Why is it so good: because here we have a representative sample.. This is a sample
with a distribution that matches the population distribution
How does this happen: if we look at Cathy this is pretty typical of people who don't take
days off
Ed is more representative of those who are absent often
Representative sample: A sample with a distribution that matches the population
distribution.
This sample would be very inaccurate, not representative sample because Ann and bob
are examples of people who are not absent often, (sample error)
Employee Days Absent
Ann 1
Bob 3
Cathy 3
Donna 5
Ed 7
Farrah 9
IMPORTAANT:
• 6 samples give good estimates
• 5 are so-so
• 4 are bad
its not a representative sample. Ann and bob are typical of those who aren’t absent of a
lot doesn't have anybody who is absent often.
The quality of the estimate depends on whether the sample is representative
There is a chance of an error any time we draw a sample, whether good or bad.
Sampling Error- the probability of drawing a bad estimate 8
There is a chance we have an error in the population representation
The probability of drawing an inaccurate estimate is a sampling error
This is related to chance, there is a chance that we may get a sampling error. There is
always a chance you may pick an unrepresentative sample
Sampling error: the probability of drawing a sample that gives an inaccurate
population estimate.
Rick’s Probability of a Bad Sample
Rick cannot calculate the accuracy of his estimate. Next best thing is if he can calculate
the probability of drawing a bad sample. He doesn't know if he has a good bad or in
between sample. So rick cannot calculate the accuracy of his population. If risk new his
sampling error that would be good because he would know the chance of getting a bad
sample. Unfortunately rick cant even do this.
In the Rick example:
• 15 possible samples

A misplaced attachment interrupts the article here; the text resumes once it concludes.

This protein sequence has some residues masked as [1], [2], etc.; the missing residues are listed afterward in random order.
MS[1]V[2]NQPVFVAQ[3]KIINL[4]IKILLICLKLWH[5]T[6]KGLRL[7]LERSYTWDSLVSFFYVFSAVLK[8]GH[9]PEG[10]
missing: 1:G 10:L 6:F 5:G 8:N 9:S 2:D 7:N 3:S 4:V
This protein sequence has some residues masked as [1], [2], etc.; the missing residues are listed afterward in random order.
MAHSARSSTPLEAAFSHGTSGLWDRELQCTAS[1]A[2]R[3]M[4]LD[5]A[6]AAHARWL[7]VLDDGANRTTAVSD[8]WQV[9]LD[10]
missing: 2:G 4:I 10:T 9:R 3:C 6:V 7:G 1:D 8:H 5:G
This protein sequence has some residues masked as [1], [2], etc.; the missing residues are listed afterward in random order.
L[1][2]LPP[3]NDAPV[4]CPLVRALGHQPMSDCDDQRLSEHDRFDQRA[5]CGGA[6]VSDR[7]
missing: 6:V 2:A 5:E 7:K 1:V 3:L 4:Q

• 4 were bad
• So probability of drawing a bad sample is 4/15
• = 27%
• This is the sampling error for Rick’s sample
Estimating Sampling Error
what if he could estimate his sampling error: if rick can estimate his sampling error then
he has something. If he knows that drawing a bad sample is high, he wont put to much
faith in. if he knows to that drawing a bad sample is low, then he can have confidence in
the population estimate. So if we can estimate the sampling error we know how much we
can apply on the population characteristic!
He doesn’t know the means of the sample, which is why he cannot calculate his sample
error. So what can he do? He can estimate his sampling error. If rick can estimate this
then he will know if he is drawing a good, moderate or poor sample. ISSUE: how do you
estimate the sampling error???(the probability of drawing a sample that gives and
inaccurate population estimate). To do this we turn to sampling distribution.
THE SAMPLING DISTRIBUTION 9
We do this to see how many bad samples, to see the quality. By eye balling this
table the sample means range from 2 at the lowest and 8 of the highest. How many
of these are bad? Easier to sse in a graphic.
Smallest sample: 2 days absent
Biggest sample: 8.0
How many of those 15 samples are bad: put each sample in p